Object Title

Browning Automatic Rifle, Model of 1918

Browning Automatic Rifle, Model of 1918


The 'BAR' (pronounced Bee-eh-ahr) was conceived as an automatic rifle rather than the light machine gun it later became. That is, it would be used to attack the enemy directly rather than simply support the advance of infantry armed with conventional bolt-action rifles. The intent was to arm lines of soldiers who would advance on the enemy giving 'marching fire'. This is shown by the stout leather belt originally designed for BAR gunners. This had ammunition pouches and a special metal butt-cup at the hip to help support the weight of the gun on its sling. Inventor John M. Browning 'sold' the weapon to the U.S. military by means of a massed firepower demonstration in front of generals and politicians in Washington, D.C. in February 1917. However, though originally ordered in July 1917 from manufacturer Colt, with further contracts awarded to Winchester and Marlin-Rockwell, the weapon was not produced in sufficient numbers for use until late in 1918. Browning arranged for his son Val, a 2nd Lieutenant in the U.S. Army, to receive some of the first batch of guns. Val Browning used the weapon in combat, and became one of the first instructors on the type.

Use and effect

The American .30-06 cartridge used in the BAR was extremely powerful, more so than the NATO 7.62x51 mm cartridge that replaced it. Delivered on full-automatic, effects both physical and psychological were devastating, as both the criminals and law enforcement of post-war America would later discover. The weapon itself was extremely robust, being made from high-quality machined steel. However, in actual combat, the marching fire tactic originally envisaged proved to be a failure. Instead, the gun was used as a force multiplier, supporting infantry attacks and maximising firepower in the defence. This was closer to the British use of the Lewis gun as a light machine gun, though the BAR was limited by its low-capacity magazine. Later changes to the weapon moved it closer to this LMG role.

Like other advanced designs, the BAR arrived too late for widespread use and made little direct impact on tactics. However, BARs were used extensively by the American forces during the Allied Meuse-Argonne offensive that brought the war to an end from September to November 1918. The type became a mainstay during the Second World War, and in A2 form was fitted with a bipod and carrying handle. Some variants incorporated a quick-change barrel, completing development of the BAR into a true light machine gun. The tilting bolt mechanism and gas operation of the BAR survive to this day in the FN MAG, NATO's main general purpose machine gun.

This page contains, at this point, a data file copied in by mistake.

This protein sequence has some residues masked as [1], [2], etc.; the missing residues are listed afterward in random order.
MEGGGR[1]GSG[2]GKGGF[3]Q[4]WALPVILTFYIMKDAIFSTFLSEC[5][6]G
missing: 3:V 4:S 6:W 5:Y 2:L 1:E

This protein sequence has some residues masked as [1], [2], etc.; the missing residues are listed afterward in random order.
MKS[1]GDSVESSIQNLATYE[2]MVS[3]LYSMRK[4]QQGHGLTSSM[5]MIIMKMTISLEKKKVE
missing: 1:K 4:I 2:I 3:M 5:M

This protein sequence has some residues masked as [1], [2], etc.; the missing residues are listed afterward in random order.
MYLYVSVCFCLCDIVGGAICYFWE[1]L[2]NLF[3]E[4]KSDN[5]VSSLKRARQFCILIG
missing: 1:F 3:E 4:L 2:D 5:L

"[The BARs] were highly praised by our officers and men who had to use them. Although these guns received hard usage, being on the front for days at a time in the rain and when the gunners had little opportunity to clean them, they invariably functioned well."
-U.S. Assistant Secretary of War, 1919


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Browning Automatic Rifle rifle being loaded and fired into ballistic gelatine target.


Action / Operating system Gas
Barrel length 610 cm (24 in)
Calibre / Bore 7.62x63mm (.30-06 Springfield)
Capacity (rounds) 20
Country of manufacture USA
Crew 2
Date entered service 1918
Effective range 550 m (600 yd)
Feed Box magazine
Manufacturer Colt
Manufacturer Marlin-Rockwell Corporation
Manufacturer Winchester
Muzzle velocity 860 m/s (2822 fps)
Overall length 1.194 m (47 in)
Primary operator USA
Rate of fire (rounds per minute) 550
Weight 7.25 kg (16 lb)


Jonathan Ferguson